If you want to learn what science has to say about the “slow reps vs fast reps” debate, then you need to read this article.
When it comes to training for muscle growth, there’s a lot of program variables that need to be considered. But one often overlooked variable is lifting tempo; how fast you perform each repetition.
You’ve probably noticed that some people in the gym tend to perform their reps as fast as possible, whereas others take a slow and controlled approach.
But which approach is better in terms of muscle growth?
Well to answer this, let’s first take a more in depth look at each approach.
The Benefits of Using Slow Reps for Muscle Growth
The main benefit of lifting with a slower lifting tempo is that you achieve a greater time under tension. This simply means that your muscle is under strain for a longer period of time throughout the set.
And since a greater time under tension is generally associated with an enhanced metabolic response, this theoretically leads to greater muscle growth.
The Benefits of Using Fast Reps for Muscle Growth
On the other hand, the main benefit of lifting reps at a faster tempo is that you can perform more reps or use a heavier weight than you can with a slower tempo.
So as some of you might be able to tell, it becomes a competition between time under tension versus the amount of reps/weight used. But which comes out on top?
Well, it seems that although time under tension is reduced with a faster tempo, this actually doesn’t hinder muscle growth.
One 2012 study by Herman and colleagues compared “super slow” reps (10s concentric and 4s eccentric) with faster reps (1-2 second concentric and eccentric) on various lower body exercises.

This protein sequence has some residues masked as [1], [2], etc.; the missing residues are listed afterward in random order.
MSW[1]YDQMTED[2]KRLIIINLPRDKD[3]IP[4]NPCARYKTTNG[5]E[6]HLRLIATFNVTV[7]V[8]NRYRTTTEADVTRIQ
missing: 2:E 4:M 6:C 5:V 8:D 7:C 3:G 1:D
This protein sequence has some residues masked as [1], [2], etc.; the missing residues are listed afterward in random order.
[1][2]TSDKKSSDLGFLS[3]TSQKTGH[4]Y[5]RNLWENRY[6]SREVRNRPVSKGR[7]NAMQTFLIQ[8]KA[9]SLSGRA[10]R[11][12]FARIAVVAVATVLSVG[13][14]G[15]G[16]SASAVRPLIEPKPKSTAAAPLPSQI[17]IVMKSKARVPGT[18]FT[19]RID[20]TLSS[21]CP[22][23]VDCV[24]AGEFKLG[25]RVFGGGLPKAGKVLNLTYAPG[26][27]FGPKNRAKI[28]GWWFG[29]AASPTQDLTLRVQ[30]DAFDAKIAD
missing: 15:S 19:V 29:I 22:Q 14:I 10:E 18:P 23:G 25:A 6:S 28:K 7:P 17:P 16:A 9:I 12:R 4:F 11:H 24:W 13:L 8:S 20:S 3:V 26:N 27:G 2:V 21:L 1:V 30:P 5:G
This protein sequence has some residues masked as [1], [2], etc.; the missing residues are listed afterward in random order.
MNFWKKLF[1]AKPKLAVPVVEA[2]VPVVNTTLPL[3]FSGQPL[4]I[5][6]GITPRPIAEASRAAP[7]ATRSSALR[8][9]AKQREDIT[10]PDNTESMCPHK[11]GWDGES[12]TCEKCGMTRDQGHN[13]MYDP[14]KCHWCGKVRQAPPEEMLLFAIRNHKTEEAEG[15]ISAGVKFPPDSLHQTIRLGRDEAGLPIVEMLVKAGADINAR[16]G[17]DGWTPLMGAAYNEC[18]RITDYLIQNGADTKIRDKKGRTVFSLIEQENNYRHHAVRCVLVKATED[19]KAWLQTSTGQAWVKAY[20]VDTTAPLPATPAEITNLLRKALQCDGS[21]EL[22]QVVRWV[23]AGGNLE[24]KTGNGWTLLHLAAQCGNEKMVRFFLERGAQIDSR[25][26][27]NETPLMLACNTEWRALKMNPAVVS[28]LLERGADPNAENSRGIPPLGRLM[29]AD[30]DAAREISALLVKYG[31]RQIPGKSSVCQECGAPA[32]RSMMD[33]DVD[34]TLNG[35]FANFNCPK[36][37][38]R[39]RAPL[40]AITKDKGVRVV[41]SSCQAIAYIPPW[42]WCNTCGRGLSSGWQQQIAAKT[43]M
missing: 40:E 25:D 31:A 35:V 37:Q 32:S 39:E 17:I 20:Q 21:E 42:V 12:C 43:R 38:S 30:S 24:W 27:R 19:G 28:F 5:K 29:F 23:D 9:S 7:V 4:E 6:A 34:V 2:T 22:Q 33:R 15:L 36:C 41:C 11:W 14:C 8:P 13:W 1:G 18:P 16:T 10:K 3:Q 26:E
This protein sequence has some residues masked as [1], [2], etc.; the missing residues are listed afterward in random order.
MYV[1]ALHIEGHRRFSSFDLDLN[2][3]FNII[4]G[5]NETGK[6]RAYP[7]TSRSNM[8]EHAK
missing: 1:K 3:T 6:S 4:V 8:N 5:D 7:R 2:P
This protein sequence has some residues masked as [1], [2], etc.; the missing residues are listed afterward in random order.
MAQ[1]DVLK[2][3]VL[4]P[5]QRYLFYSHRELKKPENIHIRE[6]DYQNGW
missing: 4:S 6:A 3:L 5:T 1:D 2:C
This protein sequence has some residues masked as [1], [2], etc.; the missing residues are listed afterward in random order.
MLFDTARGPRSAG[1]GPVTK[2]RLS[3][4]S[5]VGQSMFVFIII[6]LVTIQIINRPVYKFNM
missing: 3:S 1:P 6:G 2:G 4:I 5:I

Despite having an almost five-fold greater time under tension for the slow group, they only experienced an 11% increase in quadriceps muscle size compared to a 39% increase in the faster tempo group.
Although I’ll admit this is an extreme example given the unrealistically slow tempo that was used, it helps illustrate the fact that time under tension isn’t the most important factor regarding muscle growth.
In addition, the ability to lift heavier loads by using a faster tempo enables a greater overall recruitment of muscle fibers (specifically type 2 muscle fibers). This leads to greater overall activation of the target muscle.
One study from the Journal of Strength and Conditioning Research showed that when a slow lifting tempo and lighter weight was used (5s concentric and 5s eccentric, 55% 1RM), activation of the chest was reduced by up to 36% during the bench press when compared to lifting with a faster tempo and heavier weight (subjects instructed to lift as fast as possible with 85% 1RM). And this was seen despite both protocols being taken to failure, indicating that very slow lifting fails to sufficiently stimulate or activate the higher threshold type II muscle fibers.
So as you can see, a slower tempo results in less overall muscle activation and presumably less growth of the target muscle.
How Fast Should You Go?
So we know that faster reps are probably better in terms of muscle growth. But exactly how fast should you be aiming for?